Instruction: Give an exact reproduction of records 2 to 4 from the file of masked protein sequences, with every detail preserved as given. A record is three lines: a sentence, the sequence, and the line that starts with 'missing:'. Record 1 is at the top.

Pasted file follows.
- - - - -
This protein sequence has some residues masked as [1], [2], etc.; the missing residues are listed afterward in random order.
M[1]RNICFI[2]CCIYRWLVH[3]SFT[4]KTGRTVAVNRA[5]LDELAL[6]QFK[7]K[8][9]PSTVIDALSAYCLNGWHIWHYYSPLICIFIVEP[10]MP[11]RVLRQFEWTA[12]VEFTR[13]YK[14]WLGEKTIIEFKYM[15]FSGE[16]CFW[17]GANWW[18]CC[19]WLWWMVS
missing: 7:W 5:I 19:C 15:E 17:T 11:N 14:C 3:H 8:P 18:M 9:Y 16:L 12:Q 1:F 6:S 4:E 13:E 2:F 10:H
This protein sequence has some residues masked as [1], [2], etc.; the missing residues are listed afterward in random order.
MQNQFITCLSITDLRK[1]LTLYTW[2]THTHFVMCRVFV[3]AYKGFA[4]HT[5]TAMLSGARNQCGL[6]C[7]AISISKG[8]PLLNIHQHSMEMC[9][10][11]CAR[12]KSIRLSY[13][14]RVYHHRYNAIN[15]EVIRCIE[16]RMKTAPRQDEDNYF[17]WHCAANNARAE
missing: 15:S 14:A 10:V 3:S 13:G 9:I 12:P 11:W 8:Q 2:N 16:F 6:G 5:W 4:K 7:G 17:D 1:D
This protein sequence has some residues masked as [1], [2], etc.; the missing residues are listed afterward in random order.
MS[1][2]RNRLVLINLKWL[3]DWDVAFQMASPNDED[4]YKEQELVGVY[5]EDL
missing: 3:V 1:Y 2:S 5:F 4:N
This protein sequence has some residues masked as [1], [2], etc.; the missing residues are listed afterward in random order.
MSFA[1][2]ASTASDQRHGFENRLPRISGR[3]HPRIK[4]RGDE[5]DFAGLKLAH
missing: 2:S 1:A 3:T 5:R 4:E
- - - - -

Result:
This protein sequence has some residues masked as [1], [2], etc.; the missing residues are listed afterward in random order.
MQNQFITCLSITDLRK[1]LTLYTW[2]THTHFVMCRVFV[3]AYKGFA[4]HT[5]TAMLSGARNQCGL[6]C[7]AISISKG[8]PLLNIHQHSMEMC[9][10][11]CAR[12]KSIRLSY[13][14]RVYHHRYNAIN[15]EVIRCIE[16]RMKTAPRQDEDNYF[17]WHCAANNARAE
missing: 15:S 14:A 10:V 3:S 13:G 9:I 12:P 11:W 8:Q 2:N 16:F 6:G 5:W 4:K 7:G 17:D 1:D
This protein sequence has some residues masked as [1], [2], etc.; the missing residues are listed afterward in random order.
MS[1][2]RNRLVLINLKWL[3]DWDVAFQMASPNDED[4]YKEQELVGVY[5]EDL
missing: 3:V 1:Y 2:S 5:F 4:N
This protein sequence has some residues masked as [1], [2], etc.; the missing residues are listed afterward in random order.
MSFA[1][2]ASTASDQRHGFENRLPRISGR[3]HPRIK[4]RGDE[5]DFAGLKLAH
missing: 2:S 1:A 3:T 5:R 4:E